Racism, politics must be kept out of farming – Salam Abram

Government appointments made according to political favour, rather than ability, is one of the biggest problems facing the agricultural industry.

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“This is why agriculture is struggling,” said Salam Abram, ANC MP serving on the Agriculture, Forestry and Fisheries Portfolio Committee. “The bulk of the portfolio committee knows precious little about farming,” said Abram, speaking at the Association of Veterinary and Crop Associations of South Africa’s (AVCASA) gala dinner. “This is a problem because those introducing new laws don’t understand the logistics of farming. When an irrationality is pointed out to them, they first want to have an indaba to clarify the issue.”

Abram said that while bad decisions and impractical laws passed by government had a negative impact on commercial farmers, the impact on small-scale farmers was devastating. “Some farmers have to stop farming altogether because they can’t afford to comply with unnecessary laws.” He noted that agriculture was not an easy industry to be in even without problems like farm murders. “If we in SA can get to a point where everyone realises that farmers are people who help put food on the table, then we would have achieved something.”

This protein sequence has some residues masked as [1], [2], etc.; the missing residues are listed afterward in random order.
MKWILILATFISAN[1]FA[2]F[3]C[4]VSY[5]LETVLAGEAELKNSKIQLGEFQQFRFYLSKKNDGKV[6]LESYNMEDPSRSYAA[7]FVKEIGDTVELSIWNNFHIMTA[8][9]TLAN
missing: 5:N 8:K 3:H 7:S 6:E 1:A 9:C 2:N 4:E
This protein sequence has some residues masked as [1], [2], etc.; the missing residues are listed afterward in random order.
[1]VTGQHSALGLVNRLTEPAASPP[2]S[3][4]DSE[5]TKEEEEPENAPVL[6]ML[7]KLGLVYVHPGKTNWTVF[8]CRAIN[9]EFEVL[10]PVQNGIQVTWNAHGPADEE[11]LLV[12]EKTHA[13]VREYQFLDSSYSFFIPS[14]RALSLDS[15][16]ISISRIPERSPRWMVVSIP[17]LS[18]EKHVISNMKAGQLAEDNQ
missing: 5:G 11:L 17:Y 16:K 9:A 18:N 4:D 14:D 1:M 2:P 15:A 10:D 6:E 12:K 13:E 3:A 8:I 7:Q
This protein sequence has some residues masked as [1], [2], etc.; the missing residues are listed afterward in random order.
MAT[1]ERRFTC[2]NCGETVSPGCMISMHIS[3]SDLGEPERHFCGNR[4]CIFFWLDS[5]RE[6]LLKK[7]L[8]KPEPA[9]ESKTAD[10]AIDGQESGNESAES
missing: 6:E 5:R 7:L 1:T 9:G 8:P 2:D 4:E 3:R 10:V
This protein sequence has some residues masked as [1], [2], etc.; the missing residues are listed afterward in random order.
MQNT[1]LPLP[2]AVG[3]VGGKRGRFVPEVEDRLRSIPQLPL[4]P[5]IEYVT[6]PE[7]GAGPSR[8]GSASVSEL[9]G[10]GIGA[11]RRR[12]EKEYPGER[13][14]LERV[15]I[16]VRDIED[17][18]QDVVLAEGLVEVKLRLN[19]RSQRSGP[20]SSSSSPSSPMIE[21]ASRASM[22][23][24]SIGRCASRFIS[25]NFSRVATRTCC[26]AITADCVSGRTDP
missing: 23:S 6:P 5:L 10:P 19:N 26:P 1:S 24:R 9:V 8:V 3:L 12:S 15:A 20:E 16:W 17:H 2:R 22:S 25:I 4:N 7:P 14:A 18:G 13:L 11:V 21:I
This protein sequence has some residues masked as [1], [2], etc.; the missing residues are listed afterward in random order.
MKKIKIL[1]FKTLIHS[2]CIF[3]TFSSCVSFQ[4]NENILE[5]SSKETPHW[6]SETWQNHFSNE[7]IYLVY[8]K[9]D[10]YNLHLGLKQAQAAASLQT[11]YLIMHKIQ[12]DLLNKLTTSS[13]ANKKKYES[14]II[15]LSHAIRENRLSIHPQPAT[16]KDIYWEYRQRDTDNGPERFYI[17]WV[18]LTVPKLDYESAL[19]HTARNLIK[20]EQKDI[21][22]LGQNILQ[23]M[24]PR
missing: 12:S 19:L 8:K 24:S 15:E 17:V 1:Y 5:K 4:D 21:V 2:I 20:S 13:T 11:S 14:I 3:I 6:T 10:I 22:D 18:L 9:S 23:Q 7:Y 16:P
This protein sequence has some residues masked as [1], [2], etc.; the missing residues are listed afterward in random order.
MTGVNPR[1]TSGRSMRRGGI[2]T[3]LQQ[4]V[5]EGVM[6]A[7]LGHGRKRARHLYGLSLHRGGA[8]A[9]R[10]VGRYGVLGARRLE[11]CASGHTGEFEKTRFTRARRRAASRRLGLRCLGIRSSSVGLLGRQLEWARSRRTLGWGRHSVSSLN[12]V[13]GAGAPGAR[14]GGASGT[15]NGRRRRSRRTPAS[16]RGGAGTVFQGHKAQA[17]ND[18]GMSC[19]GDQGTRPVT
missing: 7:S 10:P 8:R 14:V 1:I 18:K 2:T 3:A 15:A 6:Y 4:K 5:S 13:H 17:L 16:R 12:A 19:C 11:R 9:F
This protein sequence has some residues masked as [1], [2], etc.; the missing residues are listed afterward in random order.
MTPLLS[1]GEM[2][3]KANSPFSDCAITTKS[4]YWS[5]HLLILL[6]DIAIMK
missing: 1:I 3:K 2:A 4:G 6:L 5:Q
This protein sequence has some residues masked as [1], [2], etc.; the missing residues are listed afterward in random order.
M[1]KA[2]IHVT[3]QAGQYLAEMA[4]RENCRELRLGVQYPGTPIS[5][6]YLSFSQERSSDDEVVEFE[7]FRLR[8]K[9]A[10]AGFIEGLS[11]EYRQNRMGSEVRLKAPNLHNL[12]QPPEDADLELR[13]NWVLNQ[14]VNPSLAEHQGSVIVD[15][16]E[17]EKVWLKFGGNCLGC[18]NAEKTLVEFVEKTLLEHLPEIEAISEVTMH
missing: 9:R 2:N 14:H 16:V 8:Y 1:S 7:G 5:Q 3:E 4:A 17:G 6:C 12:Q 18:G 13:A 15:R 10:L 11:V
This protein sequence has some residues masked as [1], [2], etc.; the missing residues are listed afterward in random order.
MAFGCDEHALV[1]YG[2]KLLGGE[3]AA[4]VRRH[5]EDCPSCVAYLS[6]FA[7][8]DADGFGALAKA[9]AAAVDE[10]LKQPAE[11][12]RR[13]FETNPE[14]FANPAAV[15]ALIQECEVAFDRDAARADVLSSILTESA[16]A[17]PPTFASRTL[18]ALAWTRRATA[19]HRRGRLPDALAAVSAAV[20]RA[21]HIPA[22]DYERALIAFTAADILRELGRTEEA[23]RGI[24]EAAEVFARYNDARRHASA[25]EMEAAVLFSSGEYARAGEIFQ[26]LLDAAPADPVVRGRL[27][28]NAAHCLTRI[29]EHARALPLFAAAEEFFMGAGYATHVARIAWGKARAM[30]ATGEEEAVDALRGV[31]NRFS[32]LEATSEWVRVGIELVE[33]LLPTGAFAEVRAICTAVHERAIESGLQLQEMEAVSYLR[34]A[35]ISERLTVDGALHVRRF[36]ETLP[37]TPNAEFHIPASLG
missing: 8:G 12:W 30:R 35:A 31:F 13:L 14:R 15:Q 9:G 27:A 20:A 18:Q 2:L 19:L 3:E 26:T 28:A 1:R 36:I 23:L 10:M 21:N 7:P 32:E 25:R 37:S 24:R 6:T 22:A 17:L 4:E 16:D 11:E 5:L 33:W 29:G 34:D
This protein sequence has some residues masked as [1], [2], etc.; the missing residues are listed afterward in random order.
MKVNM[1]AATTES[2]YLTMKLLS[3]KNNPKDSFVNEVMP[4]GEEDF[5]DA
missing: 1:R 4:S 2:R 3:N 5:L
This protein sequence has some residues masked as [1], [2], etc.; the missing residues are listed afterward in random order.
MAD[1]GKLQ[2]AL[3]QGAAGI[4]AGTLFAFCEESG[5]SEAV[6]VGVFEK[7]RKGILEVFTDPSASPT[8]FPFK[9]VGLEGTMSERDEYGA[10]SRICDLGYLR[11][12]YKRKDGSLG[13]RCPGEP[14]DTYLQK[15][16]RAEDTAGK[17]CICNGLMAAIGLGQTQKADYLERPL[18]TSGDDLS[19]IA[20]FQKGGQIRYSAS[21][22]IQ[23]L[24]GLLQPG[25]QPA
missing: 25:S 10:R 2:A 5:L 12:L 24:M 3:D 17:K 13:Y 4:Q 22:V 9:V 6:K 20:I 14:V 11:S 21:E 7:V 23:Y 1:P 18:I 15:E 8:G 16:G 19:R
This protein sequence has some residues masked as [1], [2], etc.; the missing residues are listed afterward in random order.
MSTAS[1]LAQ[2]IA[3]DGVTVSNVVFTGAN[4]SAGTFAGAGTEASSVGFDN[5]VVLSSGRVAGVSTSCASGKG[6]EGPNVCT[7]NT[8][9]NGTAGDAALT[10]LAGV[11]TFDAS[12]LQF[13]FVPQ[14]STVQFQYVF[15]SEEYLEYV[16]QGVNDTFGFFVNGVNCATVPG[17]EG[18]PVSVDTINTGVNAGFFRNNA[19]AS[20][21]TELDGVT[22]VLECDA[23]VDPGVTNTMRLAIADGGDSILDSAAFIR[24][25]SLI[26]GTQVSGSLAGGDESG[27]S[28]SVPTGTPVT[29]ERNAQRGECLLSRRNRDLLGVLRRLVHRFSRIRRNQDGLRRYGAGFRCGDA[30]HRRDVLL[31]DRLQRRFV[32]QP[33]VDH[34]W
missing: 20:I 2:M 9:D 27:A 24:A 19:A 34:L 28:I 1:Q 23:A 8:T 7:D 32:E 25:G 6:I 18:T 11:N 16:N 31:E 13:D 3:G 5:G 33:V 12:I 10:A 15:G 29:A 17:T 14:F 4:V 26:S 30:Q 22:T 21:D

Abram added that there were farmers willing to open their hearts and make heavy sacrifices for land reform to work, but that the government was intent on implementing socialism. “They are buying up land and then renting it out to developing farmers who must prove their worth in order to keep farming. But the farmers get no mentorship and assistance so they don’t progress.”
According to him, this has an impact on commercial farmers as abandoned farms are a security risk providing opportunities for predators and thieves.

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Abram said that there was a lot that government could do to ensure greater food production. He noted the example of prisoners involved in farming activities at certain jails. “This should be expanded to all jails. Each prisoner costs the taxpayer R6 000 a month. At least, if they farm they are productive. “But we sit with commissioners who are political appointments and, like the majority of government officials, will give you all the reasons in the world why they can’t do something and not one reason why they can,” said Abram.